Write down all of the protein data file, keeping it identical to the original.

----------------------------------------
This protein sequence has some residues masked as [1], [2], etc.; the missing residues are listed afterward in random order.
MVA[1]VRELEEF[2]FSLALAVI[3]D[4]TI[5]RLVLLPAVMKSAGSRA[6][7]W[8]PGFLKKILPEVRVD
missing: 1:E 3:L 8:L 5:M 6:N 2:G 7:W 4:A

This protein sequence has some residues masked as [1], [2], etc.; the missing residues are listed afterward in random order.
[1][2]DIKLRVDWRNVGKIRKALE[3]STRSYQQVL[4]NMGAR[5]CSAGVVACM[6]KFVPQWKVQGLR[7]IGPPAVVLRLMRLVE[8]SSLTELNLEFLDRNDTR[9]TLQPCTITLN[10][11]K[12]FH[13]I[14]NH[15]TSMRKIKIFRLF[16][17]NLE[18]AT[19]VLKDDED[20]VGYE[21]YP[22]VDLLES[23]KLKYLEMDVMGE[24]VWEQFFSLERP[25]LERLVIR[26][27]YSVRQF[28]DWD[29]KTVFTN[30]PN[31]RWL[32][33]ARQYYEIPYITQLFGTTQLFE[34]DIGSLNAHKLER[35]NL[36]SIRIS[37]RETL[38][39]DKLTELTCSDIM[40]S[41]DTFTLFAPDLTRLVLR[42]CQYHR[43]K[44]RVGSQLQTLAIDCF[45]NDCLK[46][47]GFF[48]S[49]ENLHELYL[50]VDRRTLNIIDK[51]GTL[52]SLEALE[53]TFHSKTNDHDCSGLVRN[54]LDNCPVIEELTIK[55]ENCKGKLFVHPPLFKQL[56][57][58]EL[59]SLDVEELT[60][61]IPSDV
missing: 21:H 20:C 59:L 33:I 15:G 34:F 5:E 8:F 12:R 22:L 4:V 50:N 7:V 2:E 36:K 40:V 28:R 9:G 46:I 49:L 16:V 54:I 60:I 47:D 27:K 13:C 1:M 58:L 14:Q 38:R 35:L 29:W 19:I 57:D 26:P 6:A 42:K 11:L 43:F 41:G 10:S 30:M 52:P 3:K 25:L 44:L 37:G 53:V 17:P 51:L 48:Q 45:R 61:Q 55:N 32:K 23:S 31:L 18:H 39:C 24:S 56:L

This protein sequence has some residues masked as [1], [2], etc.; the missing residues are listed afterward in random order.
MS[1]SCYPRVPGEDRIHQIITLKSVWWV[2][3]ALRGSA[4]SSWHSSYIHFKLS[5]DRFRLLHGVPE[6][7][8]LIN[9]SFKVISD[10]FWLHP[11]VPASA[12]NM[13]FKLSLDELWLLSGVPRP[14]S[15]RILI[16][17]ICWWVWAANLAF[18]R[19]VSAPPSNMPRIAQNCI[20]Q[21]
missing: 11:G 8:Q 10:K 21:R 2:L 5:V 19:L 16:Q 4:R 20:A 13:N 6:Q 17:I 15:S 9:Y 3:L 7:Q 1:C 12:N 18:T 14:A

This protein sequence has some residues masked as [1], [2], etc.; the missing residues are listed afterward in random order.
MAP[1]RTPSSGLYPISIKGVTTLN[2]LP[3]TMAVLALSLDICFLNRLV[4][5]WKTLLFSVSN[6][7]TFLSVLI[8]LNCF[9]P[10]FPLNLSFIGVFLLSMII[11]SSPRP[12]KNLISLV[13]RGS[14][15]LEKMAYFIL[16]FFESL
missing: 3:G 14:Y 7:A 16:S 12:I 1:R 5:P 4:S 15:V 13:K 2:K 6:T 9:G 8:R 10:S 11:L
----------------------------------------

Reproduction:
This protein sequence has some residues masked as [1], [2], etc.; the missing residues are listed afterward in random order.
MVA[1]VRELEEF[2]FSLALAVI[3]D[4]TI[5]RLVLLPAVMKSAGSRA[6][7]W[8]PGFLKKILPEVRVD
missing: 1:E 3:L 8:L 5:M 6:N 2:G 7:W 4:A

This protein sequence has some residues masked as [1], [2], etc.; the missing residues are listed afterward in random order.
[1][2]DIKLRVDWRNVGKIRKALE[3]STRSYQQVL[4]NMGAR[5]CSAGVVACM[6]KFVPQWKVQGLR[7]IGPPAVVLRLMRLVE[8]SSLTELNLEFLDRNDTR[9]TLQPCTITLN[10][11]K[12]FH[13]I[14]NH[15]TSMRKIKIFRLF[16][17]NLE[18]AT[19]VLKDDED[20]VGYE[21]YP[22]VDLLES[23]KLKYLEMDVMGE[24]VWEQFFSLERP[25]LERLVIR[26][27]YSVRQF[28]DWD[29]KTVFTN[30]PN[31]RWL[32][33]ARQYYEIPYITQLFGTTQLFE[34]DIGSLNAHKLER[35]NL[36]SIRIS[37]RETL[38][39]DKLTELTCSDIM[40]S[41]DTFTLFAPDLTRLVLR[42]CQYHR[43]K[44]RVGSQLQTLAIDCF[45]NDCLK[46][47]GFF[48]S[49]ENLHELYL[50]VDRRTLNIIDK[51]GTL[52]SLEALE[53]TFHSKTNDHDCSGLVRN[54]LDNCPVIEELTIK[55]ENCKGKLFVHPPLFKQL[56][57][58]EL[59]SLDVEELT[60][61]IPSDV
missing: 21:H 20:C 59:L 33:I 15:G 34:F 5:E 8:F 12:R 22:L 4:V 50:N 7:V 2:E 36:K 40:V 28:R 9:G 46:I 49:L 16:V 54:I 60:I 47:D 27:K 13:C 1:M 58:L 14:Q 38:R 35:L 29:W 19:I 57:D 26:P 6:A 42:K 11:L 43:F 41:G 10:S 30:M 52:P 3:K 25:L 44:L 37:G 53:V 17:P 51:L 48:Q 45:R 61:Q 55:N 32:K 23:S 31:L 18:H 39:C 24:S 56:L

This protein sequence has some residues masked as [1], [2], etc.; the missing residues are listed afterward in random order.
MS[1]SCYPRVPGEDRIHQIITLKSVWWV[2][3]ALRGSA[4]SSWHSSYIHFKLS[5]DRFRLLHGVPE[6][7][8]LIN[9]SFKVISD[10]FWLHP[11]VPASA[12]NM[13]FKLSLDELWLLSGVPRP[14]S[15]RILI[16][17]ICWWVWAANLAF[18]R[19]VSAPPSNMPRIAQNCI[20]Q[21]
missing: 11:G 8:Q 10:K 21:R 2:L 5:V 19:L 16:Q 4:R 20:A 13:N 6:Q 17:I 15:S 9:Y 3:L 7:Q 1:C 12:N 18:T 14:A

This protein sequence has some residues masked as [1], [2], etc.; the missing residues are listed afterward in random order.
MAP[1]RTPSSGLYPISIKGVTTLN[2]LP[3]TMAVLALSLDICFLNRLV[4][5]WKTLLFSVSN[6][7]TFLSVLI[8]LNCF[9]P[10]FPLNLSFIGVFLLSMII[11]SSPRP[12]KNLISLV[13]RGS[14][15]LEKMAYFIL[16]FFESL
missing: 3:G 14:Y 7:A 16:S 12:I 1:R 5:P 4:S 15:V 13:K 2:K 6:T 9:G 8:R 10:S 11:L